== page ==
• Ghostbusters (1984): Janine is the receptionist for the four man organization; a notably interpersonal role. One scene in the movie has her trying to convince a customer of their professionalism.
  • Mystery Men has two versions:
    • The Sphinx is The Mentor who guides everyone.
    • The Invisible Boy is more or less a Tagalong Kid, and until the climax his only contribution is networking and idealism.
  • Loki was the face of Thor's group of warriors before his Face–Heel Turn. The others remark on his silver tongue and he's the one who did the talking in Laufey's court.
  • Maddie Bowen in Blood Diamond is able to help negotiate everyone through situations that would require a lot of risky trickery. This includes pretending to interview a soldier guarding equipment so Danny can sneak behind him, and stopping a group of bandits simply by asking them if they'd like their pictures taken. Fridge Brilliance says she would be expected to have some PR skills as a journalist.
  • As an ad agency boss turned Army PR agent, Major William Cage from Edge of Tomorrow not only acts as international liaison between forces, but when paired with the Full Metal Bitch, is the one that gets to know others and recruit people to their side. However this is also Character Development as when the movie starts he's a shallow and insincere PR officer who tries to blackmail a general into keeping him off the frontline and gets sent there as a grunt instead.
  • Justice League (2017). Bruce Wayne/Batman is trying to recruit superheroes for the League, but knows that his stoic nature tends to grate on people, so he'd rather Diana Prince take on the role — she's beautiful, charming, and her superhero persona is inspirational in a way that the Dark Knight of Gotham is not. The movie opens with Superman giving an impromptu 'interview' for some children, showing how much better he was at this trope.

  • Haruhi Suzumiya:
    • Haruhi herself; always out to promote the SOS Brigade and Kyon notes that she 'knows how to get answers' peacefully from the apartment keeper during the investigation of Asakura's disapperance. In practice the trope is inverted as she either steamrolls people with blackmail or her personality if she's not outright ignoring them.
    • Asakura is a very nice and helpful Class Representative when she doesn't have a knife.
  • In the H.I.V.E. Series, Lucy Dexter gradually takes over this role, primarily because of her Compelling Voice. With such a talented person on your team, why wouldn't you want them to do the talking?
  • Going Postal: Moist for the Post Office staff. It's what Vetinari hired him for. Stanley's considered weird even by other pin collectors, and Groat is... eccentric. Moist, however, is a con man, so he knows how to sell an idea.
  • Sir Dinadin from Arthurian Legend. He doesn't like fighting and thinks Courtly Love is a waste of time. The other things he's noted for is good humor and being more sociable than his fellows: he's the only one that can recognize all of them by their face in addition to their shield crest. This ability is naturally helpful for knights who otherwise might not recognize their own king.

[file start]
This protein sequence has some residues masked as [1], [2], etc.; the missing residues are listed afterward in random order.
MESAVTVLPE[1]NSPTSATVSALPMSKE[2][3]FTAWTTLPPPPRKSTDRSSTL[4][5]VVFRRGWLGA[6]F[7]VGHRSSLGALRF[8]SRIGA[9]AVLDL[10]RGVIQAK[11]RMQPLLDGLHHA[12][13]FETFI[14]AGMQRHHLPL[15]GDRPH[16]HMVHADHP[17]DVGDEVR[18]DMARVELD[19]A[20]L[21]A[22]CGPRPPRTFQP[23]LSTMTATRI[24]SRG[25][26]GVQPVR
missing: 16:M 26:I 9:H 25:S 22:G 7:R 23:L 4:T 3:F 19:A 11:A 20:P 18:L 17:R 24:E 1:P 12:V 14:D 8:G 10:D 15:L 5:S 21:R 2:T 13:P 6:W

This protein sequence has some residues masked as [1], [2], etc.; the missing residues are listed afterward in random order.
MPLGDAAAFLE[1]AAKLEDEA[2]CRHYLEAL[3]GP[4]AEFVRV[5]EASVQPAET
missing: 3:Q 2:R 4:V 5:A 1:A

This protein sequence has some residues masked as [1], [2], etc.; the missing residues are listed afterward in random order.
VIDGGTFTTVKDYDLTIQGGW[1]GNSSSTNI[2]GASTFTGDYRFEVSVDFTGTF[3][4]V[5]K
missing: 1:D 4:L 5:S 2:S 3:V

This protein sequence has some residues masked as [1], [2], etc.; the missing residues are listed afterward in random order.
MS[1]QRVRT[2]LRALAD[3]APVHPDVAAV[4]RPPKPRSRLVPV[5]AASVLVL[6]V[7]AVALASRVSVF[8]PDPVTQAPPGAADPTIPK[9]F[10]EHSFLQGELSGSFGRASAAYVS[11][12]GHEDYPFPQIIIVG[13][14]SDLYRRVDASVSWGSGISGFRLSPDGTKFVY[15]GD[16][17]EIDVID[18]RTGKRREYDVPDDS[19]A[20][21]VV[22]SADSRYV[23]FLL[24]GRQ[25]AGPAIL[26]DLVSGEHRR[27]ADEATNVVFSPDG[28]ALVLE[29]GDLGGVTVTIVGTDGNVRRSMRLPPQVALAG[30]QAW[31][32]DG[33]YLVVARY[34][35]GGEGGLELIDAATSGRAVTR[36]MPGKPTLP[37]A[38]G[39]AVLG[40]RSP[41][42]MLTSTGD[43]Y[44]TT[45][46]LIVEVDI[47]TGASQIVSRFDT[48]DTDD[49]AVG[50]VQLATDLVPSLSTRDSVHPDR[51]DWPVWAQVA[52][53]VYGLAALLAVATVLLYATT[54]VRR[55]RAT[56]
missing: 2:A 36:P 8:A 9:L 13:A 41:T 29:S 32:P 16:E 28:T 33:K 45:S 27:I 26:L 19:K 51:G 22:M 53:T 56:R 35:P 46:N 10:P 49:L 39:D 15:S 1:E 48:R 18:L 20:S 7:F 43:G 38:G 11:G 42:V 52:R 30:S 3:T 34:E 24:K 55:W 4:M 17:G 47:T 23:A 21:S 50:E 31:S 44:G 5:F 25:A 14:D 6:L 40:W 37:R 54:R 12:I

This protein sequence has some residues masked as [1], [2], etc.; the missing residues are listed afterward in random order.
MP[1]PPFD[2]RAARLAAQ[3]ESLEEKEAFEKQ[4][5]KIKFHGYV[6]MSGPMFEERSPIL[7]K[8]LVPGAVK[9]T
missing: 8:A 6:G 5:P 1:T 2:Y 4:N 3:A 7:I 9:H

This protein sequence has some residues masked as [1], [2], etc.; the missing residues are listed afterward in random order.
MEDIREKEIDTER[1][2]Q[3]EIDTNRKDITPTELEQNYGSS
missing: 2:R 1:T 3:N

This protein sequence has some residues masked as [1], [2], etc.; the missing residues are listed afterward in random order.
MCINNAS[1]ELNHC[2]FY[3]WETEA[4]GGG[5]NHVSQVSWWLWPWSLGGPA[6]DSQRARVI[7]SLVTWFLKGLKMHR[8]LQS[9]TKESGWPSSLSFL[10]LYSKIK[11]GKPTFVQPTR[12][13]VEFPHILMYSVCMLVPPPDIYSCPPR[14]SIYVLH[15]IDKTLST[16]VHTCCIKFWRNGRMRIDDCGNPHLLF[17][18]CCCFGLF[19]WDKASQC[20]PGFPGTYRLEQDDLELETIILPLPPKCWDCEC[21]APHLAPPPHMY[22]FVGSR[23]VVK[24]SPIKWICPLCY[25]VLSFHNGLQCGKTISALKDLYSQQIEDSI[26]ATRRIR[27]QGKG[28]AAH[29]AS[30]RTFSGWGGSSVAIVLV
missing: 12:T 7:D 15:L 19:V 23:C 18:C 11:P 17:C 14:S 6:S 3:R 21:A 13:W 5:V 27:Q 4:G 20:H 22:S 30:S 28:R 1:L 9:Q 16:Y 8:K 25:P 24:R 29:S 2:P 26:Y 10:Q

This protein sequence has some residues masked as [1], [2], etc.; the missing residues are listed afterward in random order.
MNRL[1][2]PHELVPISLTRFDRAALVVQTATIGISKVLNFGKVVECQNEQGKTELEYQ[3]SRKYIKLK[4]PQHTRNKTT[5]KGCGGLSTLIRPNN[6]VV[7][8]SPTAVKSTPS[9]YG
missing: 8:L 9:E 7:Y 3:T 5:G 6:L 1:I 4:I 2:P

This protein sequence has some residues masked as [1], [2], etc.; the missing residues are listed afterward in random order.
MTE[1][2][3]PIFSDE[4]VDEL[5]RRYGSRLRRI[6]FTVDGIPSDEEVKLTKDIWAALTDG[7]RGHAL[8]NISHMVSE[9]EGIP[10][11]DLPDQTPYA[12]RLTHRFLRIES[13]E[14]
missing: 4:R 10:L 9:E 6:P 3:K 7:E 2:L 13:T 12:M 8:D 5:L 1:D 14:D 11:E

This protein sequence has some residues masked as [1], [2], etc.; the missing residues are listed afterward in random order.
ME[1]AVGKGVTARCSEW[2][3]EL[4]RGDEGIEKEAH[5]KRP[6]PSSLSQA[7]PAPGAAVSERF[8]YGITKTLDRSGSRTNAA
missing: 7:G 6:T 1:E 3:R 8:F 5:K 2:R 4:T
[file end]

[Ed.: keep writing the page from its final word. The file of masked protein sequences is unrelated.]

• Harry Potter and the Order of the Phoenix.
    • Dolores Umbridge exploited this trope. She doesn't want Hogwarts students trained in offensive magic so she fills the Defense Against the Dark Arts class with lessons like 'negiotation' and 'non-retaliation' on the premise that these skills are just as important for future Auror teams as curses and counter-curses. While this might not sound like a bad idea, the fact that she is imposing these restrictions while a wizarding civil war is brewing in the background make it clear that, in this case, being The Face is less useful than knowing how to defend yourself from homicidal lunatics. It's also clear from what happens a couple of books later that she's deliberately watering down the students' skill-set so that they'll be less of a threat to face when there's a coup.
    • Hermione Granger frequently acts as such, which comes in handy when dealing with older and arrogant wizards since she is also The Smart Guy.
  • Xuanzang of Journey to the West does all the talking with muggles etc because he is a courteous monk and his companions are scary-looking (and in Wukong's case, very rude) demons.
  • Strickland is this in Kill Decision, though he becomes painfully aware that he doesn't have the same tech-savvy as the rest of his team.
  • Perhaps unsurprisingly, Garik "Face" Loran of the X-Wing Series's Wraith Squadron serves as the squad's general-purpose fast-talker and people person. Even when he becomes The Captain, he prefers to handle things like recruitment and dealing with bystanders himself.
  • The Executioner. In the Heroes "R" Us group Able Team, Rosario "The Politician" Blancanales earned his nickname from his ability to fulfill this trope.
  • Piper in The Heroes of Olympus has "being charming" as a superpower, and can persuade people to do things they're dead-set against. Deconstructed in that she isn't comfortable being the team's "pretty face" while others handle the combat stuff, so she's involved in battle a lot more as the series progresses.

    Live-Action TV